Optical phonon drag and variable range hopping mechanisms of thermoelectric power generation in charge density wave system o-TaS 3

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Optical phonon drag and variable range hopping mechanisms of thermoelectric power generation in charge density wave system o-TaS 3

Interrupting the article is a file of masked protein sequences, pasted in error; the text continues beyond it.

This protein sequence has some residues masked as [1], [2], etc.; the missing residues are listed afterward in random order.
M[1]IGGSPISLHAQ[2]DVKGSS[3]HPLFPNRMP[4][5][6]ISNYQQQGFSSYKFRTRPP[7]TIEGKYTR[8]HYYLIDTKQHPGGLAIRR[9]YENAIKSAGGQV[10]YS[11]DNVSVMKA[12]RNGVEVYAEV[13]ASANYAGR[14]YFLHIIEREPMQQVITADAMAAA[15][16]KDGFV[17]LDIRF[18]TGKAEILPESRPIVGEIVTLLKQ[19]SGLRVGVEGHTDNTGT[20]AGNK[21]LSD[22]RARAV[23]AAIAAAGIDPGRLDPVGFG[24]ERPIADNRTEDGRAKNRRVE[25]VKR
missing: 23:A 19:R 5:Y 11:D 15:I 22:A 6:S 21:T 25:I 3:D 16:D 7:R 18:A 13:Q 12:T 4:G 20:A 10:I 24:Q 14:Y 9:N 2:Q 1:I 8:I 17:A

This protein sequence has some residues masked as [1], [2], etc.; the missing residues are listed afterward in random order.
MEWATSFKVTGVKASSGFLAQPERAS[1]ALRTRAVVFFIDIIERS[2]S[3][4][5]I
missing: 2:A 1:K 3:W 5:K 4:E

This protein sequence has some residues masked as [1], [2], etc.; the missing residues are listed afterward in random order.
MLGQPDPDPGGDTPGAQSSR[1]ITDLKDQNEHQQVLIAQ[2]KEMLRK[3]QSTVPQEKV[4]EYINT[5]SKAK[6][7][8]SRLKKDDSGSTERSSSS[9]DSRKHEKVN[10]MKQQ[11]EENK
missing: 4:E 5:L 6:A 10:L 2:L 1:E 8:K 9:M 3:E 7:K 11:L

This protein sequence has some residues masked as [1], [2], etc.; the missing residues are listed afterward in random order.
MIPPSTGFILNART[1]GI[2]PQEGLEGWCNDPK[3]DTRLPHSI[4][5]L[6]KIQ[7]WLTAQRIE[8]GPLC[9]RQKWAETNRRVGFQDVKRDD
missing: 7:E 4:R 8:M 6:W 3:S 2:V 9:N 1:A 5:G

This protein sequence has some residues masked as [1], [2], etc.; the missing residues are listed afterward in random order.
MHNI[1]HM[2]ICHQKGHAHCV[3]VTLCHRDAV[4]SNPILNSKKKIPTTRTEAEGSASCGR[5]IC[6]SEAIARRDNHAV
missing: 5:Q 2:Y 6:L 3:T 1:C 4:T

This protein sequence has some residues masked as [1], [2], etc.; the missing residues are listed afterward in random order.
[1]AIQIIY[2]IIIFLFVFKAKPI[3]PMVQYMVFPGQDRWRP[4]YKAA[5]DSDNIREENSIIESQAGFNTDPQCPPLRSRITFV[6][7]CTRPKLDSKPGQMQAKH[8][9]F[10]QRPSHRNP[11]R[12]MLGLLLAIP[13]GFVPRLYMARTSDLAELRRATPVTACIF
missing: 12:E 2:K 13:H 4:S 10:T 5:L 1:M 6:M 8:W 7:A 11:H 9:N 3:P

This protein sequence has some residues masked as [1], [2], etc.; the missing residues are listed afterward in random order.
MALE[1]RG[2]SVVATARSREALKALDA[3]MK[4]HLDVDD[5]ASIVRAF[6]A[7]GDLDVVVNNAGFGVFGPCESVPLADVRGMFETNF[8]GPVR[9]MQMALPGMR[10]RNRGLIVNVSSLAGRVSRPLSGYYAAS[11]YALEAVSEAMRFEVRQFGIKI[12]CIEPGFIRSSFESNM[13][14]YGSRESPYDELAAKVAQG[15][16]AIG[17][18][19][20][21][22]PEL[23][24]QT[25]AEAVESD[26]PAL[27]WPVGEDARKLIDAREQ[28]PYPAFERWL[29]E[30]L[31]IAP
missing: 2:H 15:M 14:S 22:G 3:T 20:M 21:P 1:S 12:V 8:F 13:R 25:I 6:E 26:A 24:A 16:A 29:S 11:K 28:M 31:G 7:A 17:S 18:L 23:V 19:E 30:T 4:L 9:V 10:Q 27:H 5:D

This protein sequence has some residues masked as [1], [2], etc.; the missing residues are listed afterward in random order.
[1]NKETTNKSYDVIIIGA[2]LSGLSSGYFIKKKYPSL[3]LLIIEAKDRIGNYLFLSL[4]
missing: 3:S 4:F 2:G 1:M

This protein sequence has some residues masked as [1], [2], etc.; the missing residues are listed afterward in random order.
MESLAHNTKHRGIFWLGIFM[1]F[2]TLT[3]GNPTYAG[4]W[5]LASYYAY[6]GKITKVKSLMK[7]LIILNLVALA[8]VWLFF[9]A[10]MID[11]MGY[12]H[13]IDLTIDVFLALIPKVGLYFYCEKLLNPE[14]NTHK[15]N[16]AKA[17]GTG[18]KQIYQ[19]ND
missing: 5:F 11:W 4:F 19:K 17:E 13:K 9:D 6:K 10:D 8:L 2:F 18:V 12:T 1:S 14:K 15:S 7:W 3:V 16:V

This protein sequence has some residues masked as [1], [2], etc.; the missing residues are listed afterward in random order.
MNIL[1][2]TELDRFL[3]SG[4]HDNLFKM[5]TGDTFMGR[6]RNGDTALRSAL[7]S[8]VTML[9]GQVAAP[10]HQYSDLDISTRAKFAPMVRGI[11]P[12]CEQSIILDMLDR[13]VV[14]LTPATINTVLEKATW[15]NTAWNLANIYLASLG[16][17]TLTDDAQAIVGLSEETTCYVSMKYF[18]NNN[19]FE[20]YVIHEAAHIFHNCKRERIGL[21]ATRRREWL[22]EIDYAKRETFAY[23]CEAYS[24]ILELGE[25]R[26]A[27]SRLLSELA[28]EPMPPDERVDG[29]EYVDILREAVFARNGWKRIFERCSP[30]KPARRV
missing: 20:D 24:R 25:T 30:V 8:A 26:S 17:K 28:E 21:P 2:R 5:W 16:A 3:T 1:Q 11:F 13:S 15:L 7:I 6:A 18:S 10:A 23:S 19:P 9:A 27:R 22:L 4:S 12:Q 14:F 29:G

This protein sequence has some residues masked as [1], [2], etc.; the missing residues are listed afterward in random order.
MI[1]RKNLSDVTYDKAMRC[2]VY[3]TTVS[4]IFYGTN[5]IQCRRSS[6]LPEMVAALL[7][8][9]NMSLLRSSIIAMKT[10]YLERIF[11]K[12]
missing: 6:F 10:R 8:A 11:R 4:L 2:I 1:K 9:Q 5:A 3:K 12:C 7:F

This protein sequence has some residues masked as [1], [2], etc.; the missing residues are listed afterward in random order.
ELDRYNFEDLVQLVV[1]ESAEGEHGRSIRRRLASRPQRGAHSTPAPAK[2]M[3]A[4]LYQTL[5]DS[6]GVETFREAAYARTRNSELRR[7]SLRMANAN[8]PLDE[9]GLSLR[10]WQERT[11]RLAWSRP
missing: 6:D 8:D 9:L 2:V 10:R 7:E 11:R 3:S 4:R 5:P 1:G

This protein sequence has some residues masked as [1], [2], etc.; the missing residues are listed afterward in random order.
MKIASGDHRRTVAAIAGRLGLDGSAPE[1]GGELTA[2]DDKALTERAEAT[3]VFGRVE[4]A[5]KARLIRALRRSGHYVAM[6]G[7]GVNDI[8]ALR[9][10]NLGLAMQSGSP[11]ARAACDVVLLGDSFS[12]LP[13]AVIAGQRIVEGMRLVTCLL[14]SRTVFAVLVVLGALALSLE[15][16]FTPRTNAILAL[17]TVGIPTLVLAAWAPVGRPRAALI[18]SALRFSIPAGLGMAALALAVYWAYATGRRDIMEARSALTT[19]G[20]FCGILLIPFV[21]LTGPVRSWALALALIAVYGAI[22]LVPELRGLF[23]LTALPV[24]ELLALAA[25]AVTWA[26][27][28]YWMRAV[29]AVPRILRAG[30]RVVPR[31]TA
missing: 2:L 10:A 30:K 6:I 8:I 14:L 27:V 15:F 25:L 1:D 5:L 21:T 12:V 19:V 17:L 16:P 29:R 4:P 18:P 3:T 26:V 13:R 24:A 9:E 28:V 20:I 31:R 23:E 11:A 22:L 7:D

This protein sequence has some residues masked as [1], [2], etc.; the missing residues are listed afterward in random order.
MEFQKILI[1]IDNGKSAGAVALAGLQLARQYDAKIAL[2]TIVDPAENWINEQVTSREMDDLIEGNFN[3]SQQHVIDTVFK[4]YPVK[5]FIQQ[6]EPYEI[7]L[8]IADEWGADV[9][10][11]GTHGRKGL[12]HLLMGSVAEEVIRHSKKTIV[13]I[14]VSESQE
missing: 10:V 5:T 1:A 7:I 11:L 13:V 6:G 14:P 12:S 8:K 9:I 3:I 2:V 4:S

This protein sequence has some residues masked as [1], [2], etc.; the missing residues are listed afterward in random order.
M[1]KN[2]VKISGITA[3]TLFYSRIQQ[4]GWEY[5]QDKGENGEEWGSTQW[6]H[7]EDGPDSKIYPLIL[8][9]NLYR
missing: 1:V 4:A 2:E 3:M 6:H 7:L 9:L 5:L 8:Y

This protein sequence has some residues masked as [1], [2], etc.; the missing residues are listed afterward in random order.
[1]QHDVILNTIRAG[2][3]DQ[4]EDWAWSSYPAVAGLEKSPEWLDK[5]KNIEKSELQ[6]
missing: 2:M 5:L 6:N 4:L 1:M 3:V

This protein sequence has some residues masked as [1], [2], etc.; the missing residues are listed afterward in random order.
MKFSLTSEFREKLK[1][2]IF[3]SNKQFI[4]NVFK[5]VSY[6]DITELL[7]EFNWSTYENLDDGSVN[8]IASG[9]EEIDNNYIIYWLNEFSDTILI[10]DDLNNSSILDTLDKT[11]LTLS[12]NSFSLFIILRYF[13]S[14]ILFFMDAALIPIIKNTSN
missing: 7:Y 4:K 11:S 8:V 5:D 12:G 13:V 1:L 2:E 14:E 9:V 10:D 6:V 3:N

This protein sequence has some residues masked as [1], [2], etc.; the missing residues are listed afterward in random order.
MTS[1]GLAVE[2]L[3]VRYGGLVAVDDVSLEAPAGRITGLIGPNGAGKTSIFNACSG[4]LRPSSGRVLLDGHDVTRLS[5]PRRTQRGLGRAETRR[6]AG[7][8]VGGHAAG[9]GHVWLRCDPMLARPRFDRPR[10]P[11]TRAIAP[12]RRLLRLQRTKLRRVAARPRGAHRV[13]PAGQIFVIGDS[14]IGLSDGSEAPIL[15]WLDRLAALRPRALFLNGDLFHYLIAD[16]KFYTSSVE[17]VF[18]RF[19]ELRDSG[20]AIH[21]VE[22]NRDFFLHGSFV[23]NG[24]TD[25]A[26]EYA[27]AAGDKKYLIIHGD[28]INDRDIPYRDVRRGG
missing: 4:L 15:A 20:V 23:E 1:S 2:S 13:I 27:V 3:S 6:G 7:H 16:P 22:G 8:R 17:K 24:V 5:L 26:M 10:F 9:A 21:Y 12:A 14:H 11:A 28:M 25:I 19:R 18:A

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     R   E   V   I   E   W   C  O   P   Y   N  O   T    F  O   R    D   I   S   T   R   I   B   U   T   I  O   N   Optical phonon drag and variable range hopping mechanisms of thermoelectric powergeneration in charge density wave system o-TaS 3 D. Stareˇsini´c, ∗ M. Oˇcko, K. Biljakovi´c, and D. Dominko Institute of physics, Bijeniˇcka cesta 46, P.O.B. 304, HR-10001 Zagreb, Croatia  (Dated: January 15, 2014)We have measured the thermoelectric power of charge density wave system  o -TaS 3  in a widetemperature range between 10 K and 300 K. All features characteristic for charge density wavesystems have been observed; strong increase below charge density transition temperature  T  P  , peakat  T  M   ∼ 1/2-1/3  T  P   and change of sign at lower temperatures. These features can be explained bytwo contributions; free carriers drag by the optical phonons with frequencies close to the densitywave gap value in the peak region and above, and hopping of localized carriers of opposite charge tofree carriers at low temperatures. We argue that these are common mechanisms of thermoelectricpower generation in all charge density wave systems. PACS numbers: 71.45.Lr, 72.20.Pa, 72.10.Di, 72.20.Ee Charge density wave (CDW) ground state is the bestknown case of electronic crystals emerging from stronginterplay of charge and lattice degrees of freedom incorrelated low-dimensional electronic system. For manydecades they present a host of unusual phenomena andthe ideas that explain these phenomena span much of thecontemporary condensed matter physics [1–3]. Amongexceptional properties of CDW systems are giant dielec-tric constant, nonlinear transport, pulse-duration mem-ory effects, unusual electro-mechanical and thermoelec-tric properties, all of conceptual importance in under-standing systems with various collective ground states.New technologies require use of materials at smaller andsmaller scales, which brings challenges not only to themanufacturing, but also to the understanding of theirproperties which could change drastically by loweringsample size. Therefore the CDW phenomenology be-comes especially attractive as it srcinates from inher-ent low dimensionality of CDW systems and concomitantvery strong electron-phonon (e-ph) coupling.The strong increase of the thermoelectric power (TEP)below the transition temperature  T  P   in CDW systems[4–18], with maximum values entering into the rangeof mV/K, is one peculiarity more which remains un-explained. It was only colloquially referred to as thepossible phonon drag contribution [5, 7, 16, 18]. Thesoftening (Kohn) phonons involved in CDW formationare expected to drag the free carriers [16], however, itwas clearly demonstrated that, once condensed in CDWstate, these phonons do not carry heat [10] and cannotcontribute to TEP. As phonon drag may produce a con-siderable contribution to TEP in general, the deeper un-derstanding how it works in systems with strong e-phinteraction which finally causes various collective statesis of great importance.Phonon drag was definitely shown to be important inthe TEP of high-temperature superconductors (HTSC).An anomalous, positive component to TEP, observed inYBaCuO for  T < 160 K, was attributed to freeze-out of carrier-phonon Umklapp processes involving holes in theCuO 2  planes and optical-mode phonons [19]. An uni-versal dependence of the TEP on hole concentration of HTSC cuprates was also found [20]. The direct phonon-drag TEP correlation to  T  c  in HTSC was seen as an in-crease of the phonon-dragcontribution with  T  c  consistentwith strong-coupling theory [21]. Finally, TEP of ZrB12superconductor has been explained by the contributionfrom the optical phonon associated with the vibrationsof the weakly bound Zr atoms in boron cages [22].In this Letter we argue that thermoelectric propertiesof CDW systems show generic temperature dependencefeaturing the  optical phonon drag   peak at temperature T  M   < T  P  / 2 and change of sign on further cooling indi-cating a new channel of   hopping conductivity  . Our con-sistent interpretation of the integral temperature behav-ior of TEP in CDW systems is demonstrated on thor-oughly investigated system  o -TaS 3  [7–13] with new mea-surements in a wide temperature range.We used the standard differential method to investi-gate several samples of 6 mm long fibers of 10-20  µ m di-ameter synthesized by H. Berger at Ecole PolytechniqueFdrale in Lausanne. Measured values of TEP are morethan two times larger than the values reported in earlierinvestigations indicating higher quality of our samples.Fig. 1 shows the temperature dependence of TEP  α and resistivity  ρ  of   o -TaS 3 . At high temperatures TEP ispositive, consistent with the predominantly hole-like car-riers [23]. Typical features of TEP in CDW systems areobserved, which include strong increase below  T  P  =217 Kpeaked at  T  M   ∼ 90 K ( T  P  /2- T  P  /3) and change of sign at T  ∗ ∼ 60 K with almost equally deep minimum at  T  m  ∼ 30K. As the sample resistance exceeds GΩ, measurementsbelow 20 K were unstable, so there is uncertainty in theobserved decrease of the absolute value of TEP and fur-ther change of sign.We consider first the high temperature range with posi-tive TEP. Increase of TEP below  T  P   is usually attributedto the semiconducting nature of CDW. The carrier diffu-  2 FIG. 1. (color online) Thermoelectric power  α  and resistivity ρ  of   o -TaS 3  measured along the conducting chains in cool-ing (full symbols) and heating regime (empty symbols). Thedashed red line represents the diffusion contribution to TEPobtained from Eq. (1) and the full green line represents thecombined diffusion contribution and phonon-drag peak ob-tained from Eq. (2). sion TEP in semiconductors [24] cannot exceed the value α diff   =  k B e  · ∆ k B T   + α 0  (1)where ∆ is the effective activation energy for the con-ductivity and  α 0  is a constant of the order of   k B /e  ≈ 86mV/K, with  k B  the Boltzmann constant and  e  elemen-tary charge. With ∆( T  ) appropriately estimated from ρ ( T  ) data [25] and  α 0  ≈ -1.5 · k B /e  set to match the T > T  P   value, this contribution, represented by dashedred line in Fig. 1, cannot account for the measured in-crease of TEP below  T  P  .We have therefore to consider other heat transportmechanisms, such as phonons, which can drag the car-riers and produce increased TEP. We use a simplifiedexpression for the phonon drag TEP  α  pd  which assumesenergy independent scattering rates as following [26, 27]: α pd  =  C  ph n fc · e   Γ e − ph Γ e − ph  + Γ other  ,  (2)where  C  ph  is the phonon specific heat,  n fc  is the den-sity of free charge carriers and Γ e − ph  and Γ other  are thescattering rates of phonon subsystem by charge carriersand by other scattering channels respectively.Both acoustic and optical phonons can contribute toTEP [19, 22], as real optical phonons, unlike the idealEinstein modes, are not dispersionless and they can con-tribute significantly to the heat transport [28]. However,the contribution of a particular phonon mode to TEPwill be negligible unless scattering by the free carriers isimportant, i.e. Γ e − ph / (Γ e − ph  + Γ other ) ≡ Γ rel  ≈ 1.Raman measurements [29–31] in  o -TaS 3  detected threegroups of optical phonons near 280 cm − 1 , 380 cm − 1 and500 cm − 1 that are strongly coupled to the free carriers,as their width (Γ) increases several times at 175 K, 160K and 80 K respectively, temperatures where their fre-quency matches the value of the temperature dependenthalf-gap ∆( T  ) [29]. At these temperatures the free car-rier scattering becomes dominant and Γ e − ph  >  Γ other .The mechanism of coupling with electrons was not elu-cidated, however the bolometric measurements indicatedstrong coupling of free carriers with these modes [32],presumably due to the large transverse dipole moment of conduction band states.At sufficiently high temperatures, where  C  ph  and Γ rel are nearly constant,  α pd  will be inversely proportionalto the free carrier density, and therefore roughly propor-tional to  ρ .  α pd ( T  ) is then expected to follow the complextemperature dependence of   ρ ( T  ) around  T  P   and increaseat lower temperatures as evidenced in Fig. 1.On the other hand, at sufficiently low temperatures C  ph  of the optical phonon will decrease exponentiallyand, if its frequency is higher than ∆,  α pd  will decrease asthe temperature is decreased, leading to the maximum inTEP. Experimentally observed Γ e − ph  decreases as well,reducing Γ rel  and the phonon drag contribution to TEPeven further.In order to model the phonon dragcontribution accord-ing to Eq. (2) we assume that Γ rel  is constant and close to1, which would be acceptable approximation for the ex-perimentally observed Raman mode near 500cm − 1 above80 K. Based on the simplified expression for the free car-rier conductivity  σ  =  n fc eµ , where  µ  represents mobility, n fc ( T  ) is estimated as  n fc ( T  ) =  n 0 · σ ( T  ) /σ (300 K  ) fromthe measured temperature dependence of the conductiv-ity  σ ( T  ) = 1 /ρ ( T  ), assuming that  µ  varies slowly withtemperature.  n 0  ≈  10 22 e/cm 3 is the free carrier densityin the high temperature metallic state [33]. C  ph ( T  ) is estimated from the Einstein formula for theheat capacity which is a fair approximation for opticalphonons of frequency  ω E  . As the unit cell of   o -TaS 3 consists of 24 chains (or formula units) and the mainoptical modes come from the prismatic structure of singleTaS 3  chain, the basic degeneracy of the single mode is 24[30].We have varied only the optical phonon frequency  ω E  and obtained quite satisfactory fit for the peak in TEPwith  α pd  +  α diff  , as shown in Fig. 1 (solid green line),for  ω E   ≈ 480 cm − 1 . This frequency is close to the 500cm − 1 optical phonons for which a strong increase of theline width has been observed at 80 K [30], i.e. below theposition of the peak in TEP. The corresponding energy¯ hω E  /k B =690 K is also close to the effective activationenergy ∆  ≈ 750 K for the conductivity. This justifiessome of the most important assumptions we have madein the calculation.We consider now the low temperature regime below  3 FIG. 2. (color online) a) electrical conductivity of   o -TaS 3 measured (symbols) and decomposed in two contributionsfrom free (red dashed line) and hopping (blue dash-dottedline) carriers as described in the text. The green solid line isthe fit to Eq. (4. b) TEP of   o -TaS 3  measured (symbols) andestimated from Eq. (3) (green solid line) with partial con-tributions (Eq. (5)) from the free carriers (red dashed line),including carrier diffusion and phonon drag, and hopping car-riers (blue dash-dotted line). the maximum of TEP, which is dominated by the changeof sign at  T  ∗ . Apparently, it should be attributed to thenew transport channel with the opposite carrier charge.This low temperature behavior can be understood inthe frame of new generic phase diagram of DW systemsin general (including also SDW ground state) with new”density wave glass” ground state established below afinite temperature  T  g  ∼  T  P  / 4 − T  P  / 5 [34, 35]. Belowthis temperature the free carrier contribution to the con-ductivity continues to decrease with the same activationenergy [23, 36], but another channel with lower appar-ent activation energy  E  a  = 200 − 400 K ( ∼ T  P  ) becomesdominant in electrical transport [37], as demonstrated inFig. 2a.Several microscopic models of this low temperatureCDW state predict localized carriers of opposite charge[38, 39] (i.e. the electrons in the case of   o -TaS 3 ) whichcould explain the observed change of sign in TEP. More-over, the hopping mechanism of the corresponding con-ductivity can lead to the temperature independent TEP,as shown in [40] for the case of variable range hopping(VRH) in 1D Mott and Coulomb gap (Efros-Shklovskii- ES) models, which is a reasonable approximation forthe nearly constant negative TEP of -20  k B /e  observedbelow 50 K.With two transport channels the overall TEP can beobtained from α th  =  α 1 σ 1  + α 2 σ 2 σ 1  + σ 2 (3)where  α 1  and  σ 1  represent the free carrier contributionto TEP and conductivity, and  α 2  and  σ 2  the hoppingcontribution.Taking into account that  σ 1  shoud decrease in the acti-vated manner in the entire temperature range below  T  P  [23, 36],  σ 2  can be obtained numerically. However, inorder to simplify further calculations we decompose thetemperature dependence of conductivity  σ ( T  ) below 150K as follows: σ th  ( T  ) =  σ 1  + σ 2  =  σ 01 e −  ∆ kBT  +  σ 02 1 + be ( T  0 T   ) 12 (4)represented by green line in Fig. 2a. Above 150 K  σ 1 is taken directly from the experiment. Resulting free car-rier and hopping carrier conductivities are represented bydashed red ( σ 1 ) and dash-dotted blue ( σ 2 ) lines respec-tively in Fig. 2a.The value of ∆=750 K is typical for  o -TaS 3 . Theanalytical expression for  σ 2  conforms to the 1D Mottor the ES VRH model below 50 K. At higher tempera-tures it mimics the numerical VRH results of [41] where aconstant conductivity is obtained above sufficiently hightemperature. The parameter  b  = 2 . 2 · 10 − 8 determinesthe crossover temperature of 60 K. VRH model has notbeen previously applied to the in-chain conductivity of   o -TaS 3  above 20 K, however, the fit is reasonable and thevalue of   T  0  = 18 . 4 · 10 3 K, is very close to  T  0  obtainedfor VRH transversal conductivity of   o -TaS 3  [42].The free carrier contribution to TEP  α 1  includes thediffusion and phonon drag, however, with ∆( T  ) in Eq.(1) and  n fc ( T  ) in Eq. (2) estimated from  σ 1 . VRH con-tribution to TEP,  α 2 =20 · k B /e , is taken directly from ex-perimental results.Two adjustable parameters that we have varied in or-der to obtain a good fit to experimental data are the op-tical phonon frequency  ω E   and the scattering term Γ rel  inEq. (2). TEP evaluated for Γ rel  ≈ 0.6 and  ω E   ≈ 380 cm − 1 is presented in Fig. 2b (green solid line), together withpartial contributions of free carriers ( α 1p ) and hopping( α 2p ): α 1p  =  α 1 σ 1 σ 1 + σ 2 α 2p  =  α 2 σ 2 σ 1 + σ 2 (5)The frequency  ω E   is within the range of the opti-cal phonons observed by Raman spectroscopy [30] to be  4 TABLE I. Comparative values for the CDW gap ∆, CDWtransition temperature  T  P   and the temperature of the max-imum in TEP  T  M   and their ratios for various CDW sys-tems,  o -TaS 3  (this work), K 0 . 3 MoO 3  [15], TTF-TCNQ [5],HMTTF-TCNQ [6], BDT-TTF [18], KCP [4], (TaSe 4 ) 2 I [14],(NbSe 4 ) 10 / 3 I[17].∆ (K)  T  P   (K)  T  M   (K) ∆ /T  P   T  P  /T  M   ∆ /T  M  o -TaS 3  750 210 90 3.6 2.3 8.3K 0 . 3 MoO 3  600 175 60 3.4 2.9 10TTF-TCNQ 220 53 20 4.2 2.7 11HMTTF-TCNQ 250 50 25 5 2.0 10BDT-TTF 500 150 40 3.3 3.8 12.5KCP 500 130 50 3.8 2.6 10(TaSe 4 ) 2 I 1600 260 130 6.2 2.0 12.3(NbSe 4 ) 10 / 3 I 1850 280 190 6.6 1.5 9.7 strongly scattered by the free carriers. For particular 380cm − 1 phonon the free carrier scattering actually becomesdominant at temperatures higher than  T  M  , which is re-flected in the reduced value of Γ rel . However, these quan-titative considerations should not be taken too strictly, aswithin our simple model optical phonon parameters rep-resent the average contribution of all affected phonons.Anomalous increase of TEP below  T  P   and subsequentmaximum are common features of CDW systems. In pro-posed optical phonon drag mechanism of TEP, these fea-tures are related to the phonons with frequencies crossingthe CDW gap energy. In Table 1. we compare the ∆, T  P   and  T  M   values of several CDW systems for whichTEP has been measured in sufficiently broad tempera-ture range. In respect to the wide variation of   T  P   and ∆,as well as 2-fold variation of the ∆ /T  P   ratio, the mea-sure of the coupling strength,  T  M   scales reasonably wellwith the value of ∆. It is a good indication that the sameuniversal mechanism with ∆ as the relevant energy scale,such as proposed optical phonon drag, is responsible forTEP in CDW systems below  T  P  .The change of sign in TEP at some temperature  T  ∗ below  T  M   is also a common feature of CDW systems.However, measurements presented in literature have notbeen performed at sufficiently low temperatures to per-mit the comparison with our model of VRH contributionto conductivity and TEP.Our interpretation of TEP of   o -TaS 3  in a wide temper-ature range relies of two important presumptions, the freecarrier drag by optical phonons and hopping contributionto the conductivity at low temperatures, formulated ac-cording to the experimental results. The resulting fit of TEP, based on simple theories, uses parameters whichcan be independently obtained from experiments. Theconsistency of our approach appeals for further theoreti-cal consideration, particularlyas the increase of the figureof merit in some systems has been recently attributed tothe CDW instablility [43–45]. It should also address thesrcin of the strong coupling of optical phonons with freecarriers seen in the Raman scattering of CDW systemswhich occurs at the phonon energies close to ∆, whichis only half of the optical gap, and therefore does notcorrespond to the simple creation of electron-hole pairs.In summary, we have successfully described the ther-moelectric power of CDW system  o -TaS 3  in a wide tem-perature range with two contributions corresponding tothe optical phonon drag of free carriers excited over thegap and the hopping of localized carriers of charge oppo-site to free carriers. Comparison with other CDW sys-tems suggeststhat these arecommon mechanisms of TEPin all of them.The authors thank Pierre Monceau and Ivan Kupˇci´cfor useful discussions and suggestions. 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